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Full text of Matteo Marchisio’s speech at 2018 China Poverty Reduction International Forum,May 25, 2018 Adjust font size:

Matteo Marchisio, Country Director and IFAD Representative for China and Mongolia [Photo by Yang Jia /]

The 2018 China Poverty Reduction International Forum was held on May 23rd in Beijing. About 200 participants from 28 countries, including high-ranking officials, representatives from international organizations, experts and entrepreneurs at home and abroad as well as trainees from developing countries, attended the event to discuss how to combat global poverty through knowledge sharing. 

Matteo Marchisio, country director and representative for China and Mongolia, International Fund for Agricultural Development (IFAD), gave a keynote speech at the forum. The full text of the speech is as follows:

Distinguished Mr Chen Zhigang,

Distinguished Mr Fang Zhenghui,

Distinguished delegates,

Esteemed colleagues,

Ladies and gentlemen,

Ni Hao/ Good morning

It is a great pleasure for me to be here to share my views on how partnering and sharing knowledge can contribute to achieve sustainable development.

Let me start by recognizing the enormous progress that humanity has made towards eradicating poverty and achieving sustainable development.

If you consider there were about 1.8 billion people living in poverty in 1990 and only half of them today, we must acknowledge the enormous progress we collectively made in reducing poverty and pursuing sustainable development over the past thirty years. 

Yet, about 800 million people still live in poverty and are food insecure (836 m and 815 m respectively). This is about the population of the European Union and the US together.

In response to this challenge, the world has committed to eradicate poverty and achieve sustainable development by 2030. 

However -- even without taking into consideration the effects of new and unpredictable challenges such as climate change, conflicts, pandemics, etc. -- if the current trends persists, we already know that the development objectives we set for ourselves will not be achieved, and that – by 2030 – about 240 million people will still be living in poverty, and about 345 million people will be food unsecure.

But who are these poor?

We know that about 3/4 of them live in rural areas, are smallholders, and depend on smallholder agriculture for their livelihoods.

It is thus intuitive that we need to focus on addressing the problems in the rural areas if we want to achieve our sustainable development objectives.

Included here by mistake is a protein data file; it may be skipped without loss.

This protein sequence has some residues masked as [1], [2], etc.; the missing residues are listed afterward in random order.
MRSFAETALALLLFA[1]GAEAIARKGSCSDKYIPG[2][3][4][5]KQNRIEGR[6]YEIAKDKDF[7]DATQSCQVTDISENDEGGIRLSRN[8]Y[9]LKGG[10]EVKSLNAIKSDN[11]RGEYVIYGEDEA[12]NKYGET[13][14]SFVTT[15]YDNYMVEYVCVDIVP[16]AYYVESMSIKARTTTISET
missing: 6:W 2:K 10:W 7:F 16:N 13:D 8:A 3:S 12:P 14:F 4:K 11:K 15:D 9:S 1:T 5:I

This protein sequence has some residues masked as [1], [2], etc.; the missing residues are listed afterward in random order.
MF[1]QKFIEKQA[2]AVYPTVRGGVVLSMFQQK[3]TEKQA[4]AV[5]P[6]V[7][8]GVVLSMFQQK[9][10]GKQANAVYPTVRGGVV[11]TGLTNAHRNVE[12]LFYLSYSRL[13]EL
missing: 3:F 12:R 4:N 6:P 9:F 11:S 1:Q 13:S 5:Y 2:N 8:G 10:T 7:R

Experience worldwide show that agricultural development and inclusive rural transformation are cost-effective means to address poverty and inequality, and that investing in agricultural and rural development has a number of payoffs across most of the sustainable development goals (SDGs):

A growing and transforming rural sector in fact generates multiplying effects in the rural economy, creating on-farm and off-farm opportunities that – in turn - provide new opportunities for the rural population.

It thus does make sense to invest in rural areas to reduce poverty and pursue sustainable development.

However, according to the Rural Development Report, the IFAD's flagship publication on relevant topics in agricultural and rural development, it's not automatic that investments in rural areas do automatically translate in poverty reduction. For rural transformation to be inclusive and truly benefit the poor, certain conditions have to happen: 

An enabling policy and regulatory framework has to be put in place, institutions must acquire the adequate capacity to implement changes, there must be a right mix of policies and investments, etc.

In this context, the case of China is, in many respects, exemplary.

Forty years ago, China was a prevailing rural/agricultural-based economy: more than 80% of the population lived in rural areas; 70% of the population was employed in the agricultural sector, and agriculture contributed to 30% of the GDP. 

More than 800 million people or 88% of the population lived below the poverty line.

The story is well known by everyone. Thanks to a series of policy reforms: the land reform and the establishment of the Household Responsibility System, the market reform and trade liberalization, the fiscal and administrative decentralization – among other reforms, and thanks to a series of investments, both productive investments: roads, irrigations, etc. and social investments in health and education, China is today close to eradicate poverty and hunger, and has significantly improved most of the human development indicators among its population.

Given these achievements, the question is: